Fahrenheit 451 (Flamingo modern classics)

by Ray Bradbury | Other |
ISBN: 9780006546061 Global Overview for this book
Registered by mafarrimond of Hawarden, Wales United Kingdom on 12/18/2009
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5 journalers for this copy...
Journal Entry 1 by mafarrimond from Hawarden, Wales United Kingdom on Friday, December 18, 2009
My favourite book! or at least one of them.

I first read this book when I was about 14 years old and have revisited many a time.

If you were in Montag's position which boook or books would you memorise to pass on? I have thought about this long and hard - my book "Hard Times" by Charles Dickens.

Journal Entry 2 by mafarrimond at St Andrews, Scotland United Kingdom on Friday, December 18, 2009

Released 12 yrs ago (12/18/2009 UTC) at St Andrews, Scotland United Kingdom

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The start of it's journey in The Favourite Book Roundabout. Read and enjoy.

Please let me know which book/s you would commit to memory.

Journal Entry 3 by Philosoraptor from Frankfurt am Main, Hessen Germany on Wednesday, January 6, 2010
Received this as part of the Favourite Book Roundabout. Thank you! Can't wait to get stuck in and offer my humble thoughts with others.

Journal Entry 4 by Philosoraptor from Frankfurt am Main, Hessen Germany on Friday, January 29, 2010
Had a small spell in hospital and so had lots of spare time to get stuck into this book. Really was a lifesaver, read it cover to cover in one sitting.

This is very much a prophetic book falling in line with Orwell/Ella Minnow Pea in exploring dystopian themes of censorship and restriction of liberties but also a warning against the shallow and soul-destroying valuelessness of consumerism. It goes beyond the clichéd Cold War culture of fear, it shows that a life without books means a life without critical thought, without knowledge, without the benefits of conflicting philosophies and ultimately, without happiness or purpose. Importantly, we see that there will always be those who resist, indeed it's as if human nature itself cannot resist for long its curiosity and thirst for knowledge. I'd like to think I would be like Granger or Clarisse in their resistance because of that, I can really relate with their values.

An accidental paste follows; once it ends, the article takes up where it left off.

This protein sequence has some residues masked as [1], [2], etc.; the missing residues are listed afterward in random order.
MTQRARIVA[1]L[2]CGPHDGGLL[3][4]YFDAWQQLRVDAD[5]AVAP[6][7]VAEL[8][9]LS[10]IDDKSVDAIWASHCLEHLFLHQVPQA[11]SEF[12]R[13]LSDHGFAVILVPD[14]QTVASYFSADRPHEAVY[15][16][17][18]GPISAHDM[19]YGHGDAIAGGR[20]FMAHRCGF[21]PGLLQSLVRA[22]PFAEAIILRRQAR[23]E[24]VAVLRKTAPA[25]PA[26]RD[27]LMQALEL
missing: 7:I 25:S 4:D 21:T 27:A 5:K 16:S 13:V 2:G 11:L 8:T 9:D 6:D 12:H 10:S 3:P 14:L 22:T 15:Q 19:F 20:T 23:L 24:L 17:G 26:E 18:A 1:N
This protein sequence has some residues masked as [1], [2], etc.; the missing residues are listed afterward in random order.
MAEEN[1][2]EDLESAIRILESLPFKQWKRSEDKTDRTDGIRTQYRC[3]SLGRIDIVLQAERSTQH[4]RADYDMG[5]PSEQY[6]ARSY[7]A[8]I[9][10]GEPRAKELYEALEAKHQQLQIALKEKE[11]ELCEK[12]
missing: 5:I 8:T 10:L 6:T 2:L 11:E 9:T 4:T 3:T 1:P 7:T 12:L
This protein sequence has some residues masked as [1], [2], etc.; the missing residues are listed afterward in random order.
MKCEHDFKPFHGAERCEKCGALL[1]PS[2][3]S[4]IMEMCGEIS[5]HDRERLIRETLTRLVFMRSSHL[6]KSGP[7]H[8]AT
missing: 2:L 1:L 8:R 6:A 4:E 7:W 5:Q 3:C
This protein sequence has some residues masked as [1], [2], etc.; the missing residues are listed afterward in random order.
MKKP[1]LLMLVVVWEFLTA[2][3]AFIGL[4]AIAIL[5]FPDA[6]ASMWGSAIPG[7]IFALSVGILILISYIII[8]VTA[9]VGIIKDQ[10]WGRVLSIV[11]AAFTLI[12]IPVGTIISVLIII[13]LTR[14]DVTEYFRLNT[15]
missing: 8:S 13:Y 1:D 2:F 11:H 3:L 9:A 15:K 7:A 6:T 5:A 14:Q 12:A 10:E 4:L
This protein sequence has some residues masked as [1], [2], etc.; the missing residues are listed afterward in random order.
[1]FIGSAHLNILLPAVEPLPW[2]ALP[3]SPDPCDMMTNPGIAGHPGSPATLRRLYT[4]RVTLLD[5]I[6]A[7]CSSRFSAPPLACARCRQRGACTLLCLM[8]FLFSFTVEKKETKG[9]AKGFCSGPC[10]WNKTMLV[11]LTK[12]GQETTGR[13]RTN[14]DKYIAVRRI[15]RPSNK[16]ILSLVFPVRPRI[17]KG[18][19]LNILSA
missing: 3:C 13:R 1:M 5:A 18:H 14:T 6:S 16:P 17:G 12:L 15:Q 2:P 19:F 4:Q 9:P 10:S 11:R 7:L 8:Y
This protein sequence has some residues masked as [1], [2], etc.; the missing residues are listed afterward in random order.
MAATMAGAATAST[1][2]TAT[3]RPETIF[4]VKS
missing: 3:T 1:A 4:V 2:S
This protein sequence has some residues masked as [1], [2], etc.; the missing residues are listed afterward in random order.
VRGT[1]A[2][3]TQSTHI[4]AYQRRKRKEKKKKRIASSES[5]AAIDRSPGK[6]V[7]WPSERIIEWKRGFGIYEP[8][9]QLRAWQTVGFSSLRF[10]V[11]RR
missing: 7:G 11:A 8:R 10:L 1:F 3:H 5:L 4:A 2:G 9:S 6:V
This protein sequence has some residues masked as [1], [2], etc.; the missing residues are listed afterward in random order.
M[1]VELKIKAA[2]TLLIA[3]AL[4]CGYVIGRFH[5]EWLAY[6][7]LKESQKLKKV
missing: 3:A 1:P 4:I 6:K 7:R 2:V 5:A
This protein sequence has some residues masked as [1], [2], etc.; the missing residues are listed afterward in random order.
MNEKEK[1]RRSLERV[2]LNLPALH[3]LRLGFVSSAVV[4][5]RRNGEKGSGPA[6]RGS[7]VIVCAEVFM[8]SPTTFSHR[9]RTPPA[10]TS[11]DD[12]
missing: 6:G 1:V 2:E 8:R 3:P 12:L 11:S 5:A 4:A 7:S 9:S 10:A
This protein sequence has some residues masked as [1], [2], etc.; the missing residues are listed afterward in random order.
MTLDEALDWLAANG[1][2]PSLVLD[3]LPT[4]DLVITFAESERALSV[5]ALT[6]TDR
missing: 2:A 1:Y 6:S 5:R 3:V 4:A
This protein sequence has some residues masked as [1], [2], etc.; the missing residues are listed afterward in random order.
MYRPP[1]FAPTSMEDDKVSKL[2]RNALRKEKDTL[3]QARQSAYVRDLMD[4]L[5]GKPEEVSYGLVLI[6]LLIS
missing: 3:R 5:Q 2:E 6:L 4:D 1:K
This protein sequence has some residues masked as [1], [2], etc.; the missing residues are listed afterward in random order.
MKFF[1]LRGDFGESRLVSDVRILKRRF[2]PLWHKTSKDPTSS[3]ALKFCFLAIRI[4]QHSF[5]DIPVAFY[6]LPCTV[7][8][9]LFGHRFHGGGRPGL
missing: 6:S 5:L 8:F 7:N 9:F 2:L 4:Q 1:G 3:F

And if I had to commit one book to memory? An impossible question to answer. I'd like to remember every book I've enjoyed! Though I would probably depend on others for the classics of literature and memorise something I enjoy, like 'Cloud Atlas', a recent favourite.

Thanks very much for a thought-provoking read, great choice I can see why it's one of your faves. Will send this on shortly.

Journal Entry 5 by Philosoraptor at St Andrews, Scotland United Kingdom on Tuesday, February 9, 2010

Released 11 yrs ago (2/9/2010 UTC) at St Andrews, Scotland United Kingdom

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Sent via 2nd class post to next person on the roundabout list. Enjoy!

Journal Entry 6 by winggrovalskiiwing from Zehlendorf, Berlin Germany on Wednesday, February 17, 2010
just received the book on the mail, will read it soon

Journal Entry 7 by winggrovalskiiwing from Zehlendorf, Berlin Germany on Sunday, March 7, 2010